In an acquisition that highlights the importance of cancer and inflammation, Gilead Sciences today announced the acquisition of Seattle based Calistoga Pharmaceuticals for $375M.
Calistoga’s pipeline is focused on the development of PI3 kinase inhibitors for cancer and inflammation. Sally Church on Pharma Strategy Blog has written extensively about “The potential of the PI3K pathway inhibitors in lung cancer”, and discussed Calistoga’s CAL-101 compound and its development for hematological malignancies in her report on “What’s hot at ASH in 2010”.
I encourage you to read (if you already don’t) Sally’s excellent Pharma Strategy Blog for further information on the science and mechanism of action of the PI3K pathway (way beyond my pay grade) and her view on CAL-101’s potential.
Sally will also be at the timely AACR meeting on targeting PI3K/mTOR signaling in cancer that is being held in San Francisco later this week.
What makes CAL-101 interesting to me is its potential in targeting inflammatory mediators. CAL-101 is a first in class PI3K delta specific inhibitor; the delta isoform of phosphoinositide-3 kinase (PI3K) is expressed in leukocytes involved with a variety of inflammatory, autoimmune and hematological cancers. Increasingly I think we will see companies investigating the cross-talk between inflammation and other diseases.
In addition to the upfront payment of $375M, there are potential milestone payments of $225M. The deal is set to close in the second quarter of 2011.
Following on from the recent rise in Xoma shares, that i discussed in yesterday’s blog post, the company announced this morning that they have signed a commercialization deal with Les Laboratoires Servier, France’s largest privately held pharmaceutical company (2010 revenue 3.7 billion euros).
According to the press release, the key elements of the deal are:
- XOMA will receive approximately $35 million upfront, up to approximately $470 million in milestone payments and tiered royalties up to a mid-teens percentage rate.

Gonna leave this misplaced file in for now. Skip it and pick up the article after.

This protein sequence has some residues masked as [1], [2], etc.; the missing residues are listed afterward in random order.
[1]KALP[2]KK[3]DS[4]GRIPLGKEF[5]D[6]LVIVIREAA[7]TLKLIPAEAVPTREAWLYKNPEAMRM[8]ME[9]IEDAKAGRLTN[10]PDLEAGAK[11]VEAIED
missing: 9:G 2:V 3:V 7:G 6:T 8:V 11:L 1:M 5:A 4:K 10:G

- XOMA retains development and commercialization rights for Behcet’s uveitis and other inflammatory and oncology indications in U.S. and Japan. Servier receives similar rights in the rest of the world.
- Servier will fund the first $50 million of XOMA 052 development expenses and 50% of further expenses for the Behcet’s uveitis indication. XOMA 052 is expected to advance into Phase 3 development in Behcet’s uveitis in 2011.
- Servier will fund development for diabetes and cardiovascular disease indications in exchange for worldwide rights.
- XOMA retains an option to reacquire the development and commercialization rights to the diabetes and cardiovascular indications in the U.S. and Japan by paying an option fee and partial reimbursement of incurred development expenses. If XOMA reacquires these rights, it has the ability to license them to one or more third parties.
It is a large injection of cash into Xoma that will help fund phase 3 clinical trials. The regional deal also keeps open the possibility of licensing U.S. marketing rights to another partner in the future. The only surprise perhaps is the timing of the announcement which is in advance of the phase 2 clinical trial results for Xoma 052 in diabetes. The expectation from all the signals is that this data will be positive.
There are no guarantees in clinical research, so it will be interesting to see what happens to Xoma 052 as it moves forward in development.